Implication for the Long Run
Developments Last Week
The Worth of a Thing
December 16, 2008
A figure I can't get out of my head is Alan Mulally, the head of the Ford Motor Company, testifying before the Senate and being asked whether he would be willing to see his compensation reduced. His answer will doubtless go down in history: "I think I'm OK where I am." Mr. Mulally made about twenty-two million dollars last year and he probably thinks he is under compensated because many CEOs made much more than that.
Yet, the serious question raised by Mr. Mulally and his wealth was asked almost a century and a half ago by Matthew Arnold in Culture and Anarchy:
Consider these people, then, their way of life, their habits, their manners, the very tones of their voice; look at them attentively, observe the literature they read, the things which give them pleasure, the words which come forth out of their mouths, the thoughts which make the furniture of their minds; would any amount of wealth be worth having with the condition that one was to become just like these people by having it?
Yes, I know: Mulally subsequently said he would be willing to work for a dollar a year if Ford could get the bridge loan from the government he is asking for. But, somehow, I don't think that undercuts my, or Arnold's, point.
The men of great wealth are being paraded before us, and we are seeing them for what they are. But, are we digesting the truth of them? Or, do we still consider them the epitome of success? There is probably no more accurate indicator of the country's health than the percentage of its people who would be willing to surrender their own personality in return for becoming like Alan Mulally and possessing his wealth.
Say It Again
December 17, 2008
One of my strong convictions is that unpopular truths should be revisited regularly. It applies particularly to the issue of torture.
People are not for or against torture because of their beliefs about its effectiveness in delivering information. They will use arguments about effectiveness in support of their position, and they may even believe some of them. But what establishes their stance on torture -- and probably their beliefs also -- is whether they like the idea of it.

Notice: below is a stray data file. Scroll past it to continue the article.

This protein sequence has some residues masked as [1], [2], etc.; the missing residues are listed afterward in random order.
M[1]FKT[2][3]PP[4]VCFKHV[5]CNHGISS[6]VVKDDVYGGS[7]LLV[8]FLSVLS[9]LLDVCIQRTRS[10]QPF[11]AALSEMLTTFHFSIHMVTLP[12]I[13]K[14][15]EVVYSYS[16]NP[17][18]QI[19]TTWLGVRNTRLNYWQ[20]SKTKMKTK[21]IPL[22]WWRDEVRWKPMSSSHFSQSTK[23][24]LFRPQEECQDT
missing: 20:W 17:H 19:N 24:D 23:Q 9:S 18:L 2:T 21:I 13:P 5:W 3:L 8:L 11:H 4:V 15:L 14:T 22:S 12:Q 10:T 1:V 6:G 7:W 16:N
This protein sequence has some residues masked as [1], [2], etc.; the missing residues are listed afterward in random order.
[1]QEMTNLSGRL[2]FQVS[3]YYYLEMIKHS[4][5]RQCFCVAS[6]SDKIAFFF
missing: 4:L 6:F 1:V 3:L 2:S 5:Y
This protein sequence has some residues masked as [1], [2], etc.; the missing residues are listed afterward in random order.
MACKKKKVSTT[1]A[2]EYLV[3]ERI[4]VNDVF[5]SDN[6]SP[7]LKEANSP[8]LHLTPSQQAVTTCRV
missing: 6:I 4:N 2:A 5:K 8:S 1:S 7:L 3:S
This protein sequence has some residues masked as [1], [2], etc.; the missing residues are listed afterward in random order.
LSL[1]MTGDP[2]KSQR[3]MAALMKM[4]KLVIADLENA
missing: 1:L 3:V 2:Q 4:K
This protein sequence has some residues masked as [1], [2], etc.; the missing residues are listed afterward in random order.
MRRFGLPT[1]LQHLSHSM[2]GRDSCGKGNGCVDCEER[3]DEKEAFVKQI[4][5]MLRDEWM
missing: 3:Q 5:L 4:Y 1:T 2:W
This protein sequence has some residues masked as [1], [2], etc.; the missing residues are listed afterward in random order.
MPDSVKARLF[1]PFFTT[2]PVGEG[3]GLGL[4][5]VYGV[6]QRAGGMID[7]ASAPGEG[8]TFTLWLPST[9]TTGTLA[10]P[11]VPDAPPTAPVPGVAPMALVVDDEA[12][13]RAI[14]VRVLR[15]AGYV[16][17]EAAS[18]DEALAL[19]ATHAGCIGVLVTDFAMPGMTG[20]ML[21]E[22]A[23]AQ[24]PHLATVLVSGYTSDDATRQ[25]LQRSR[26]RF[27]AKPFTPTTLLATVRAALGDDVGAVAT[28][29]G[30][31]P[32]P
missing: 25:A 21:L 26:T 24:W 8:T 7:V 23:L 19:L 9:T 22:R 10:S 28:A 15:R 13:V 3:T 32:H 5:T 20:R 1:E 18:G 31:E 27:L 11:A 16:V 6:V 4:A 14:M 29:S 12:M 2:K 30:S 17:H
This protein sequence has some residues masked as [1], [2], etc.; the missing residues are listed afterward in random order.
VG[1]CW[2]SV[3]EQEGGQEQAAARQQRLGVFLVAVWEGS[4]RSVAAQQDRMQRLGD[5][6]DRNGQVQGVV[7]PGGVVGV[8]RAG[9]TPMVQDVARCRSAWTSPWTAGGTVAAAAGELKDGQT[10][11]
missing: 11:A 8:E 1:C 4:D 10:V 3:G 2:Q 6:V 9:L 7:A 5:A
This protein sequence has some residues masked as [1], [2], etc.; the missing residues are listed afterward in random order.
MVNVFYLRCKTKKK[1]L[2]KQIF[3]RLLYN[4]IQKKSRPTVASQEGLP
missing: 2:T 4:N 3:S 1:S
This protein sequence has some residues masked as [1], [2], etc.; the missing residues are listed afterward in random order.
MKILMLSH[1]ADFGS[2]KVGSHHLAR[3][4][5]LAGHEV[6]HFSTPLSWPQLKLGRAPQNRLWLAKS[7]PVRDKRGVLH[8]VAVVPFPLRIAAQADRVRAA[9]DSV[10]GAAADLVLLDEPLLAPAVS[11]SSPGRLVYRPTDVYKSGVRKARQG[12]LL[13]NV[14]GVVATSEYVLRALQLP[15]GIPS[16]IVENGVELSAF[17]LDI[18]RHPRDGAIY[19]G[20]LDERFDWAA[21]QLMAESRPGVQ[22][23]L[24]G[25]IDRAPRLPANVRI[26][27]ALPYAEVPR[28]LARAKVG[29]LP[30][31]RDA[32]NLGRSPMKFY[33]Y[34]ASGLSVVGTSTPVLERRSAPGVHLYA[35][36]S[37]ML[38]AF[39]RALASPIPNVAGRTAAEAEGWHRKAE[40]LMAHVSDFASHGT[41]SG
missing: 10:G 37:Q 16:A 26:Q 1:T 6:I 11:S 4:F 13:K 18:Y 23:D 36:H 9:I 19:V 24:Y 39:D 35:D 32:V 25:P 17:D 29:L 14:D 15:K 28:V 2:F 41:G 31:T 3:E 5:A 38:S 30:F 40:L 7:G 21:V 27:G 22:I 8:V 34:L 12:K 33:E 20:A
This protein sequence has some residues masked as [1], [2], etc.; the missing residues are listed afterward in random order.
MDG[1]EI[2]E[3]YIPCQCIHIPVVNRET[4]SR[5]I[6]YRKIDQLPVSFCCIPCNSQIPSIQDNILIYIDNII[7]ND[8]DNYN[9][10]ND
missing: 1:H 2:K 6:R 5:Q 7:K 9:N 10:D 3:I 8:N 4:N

People who relish the idea of torturing their enemies will support torture as a national policy; people who don't, won't.
Torture is an issue in which the main current of national life is opposed to popular sentiment. How can that be the case? It is because the current of national life -- if it exists -- comes from thoughtful people who have paid attention to what actually happens when a certain policy is applied. By contrast, popular sentiment about a highly inflamed position is mostly bathos, that is, spontaneous feeling uninformed by thought.
This is the reason the argument about torture will not be resolved. We have seen an instance of its staying power lately in a fuss between Andrew Sullivan and Reuel Marc Gerecht. Mr. Gerecht has berated Sullivan's anti-torture stance by asking if, in the aftermath of September 11, 2001, Sullivan wouldn't have been willing to use torture to thwart an imminent attack that would have taken hundreds of innocent lives.
Mr. Gerecht is a fellow of the American Enterprise Institute and the director of the Project for New American Century's Middle East Initiative. Those positions give us a strong indication of where Gerecht is likely to stand on torture. You could make a pretty good living betting that randomly selected members of the American Enterprise Institute and the Project for a New American Century are torture advocates. It's also likely that you would find them using tired hypotheses about the ability of torture to stop attacks that would otherwise occur within hours.
A majority of the American people agree with them because the idea of seeing bad guys writhe in agony is a common fantasy of persons who don't really think about the reality of it. But that doesn't make it a good idea, or an efficient policy.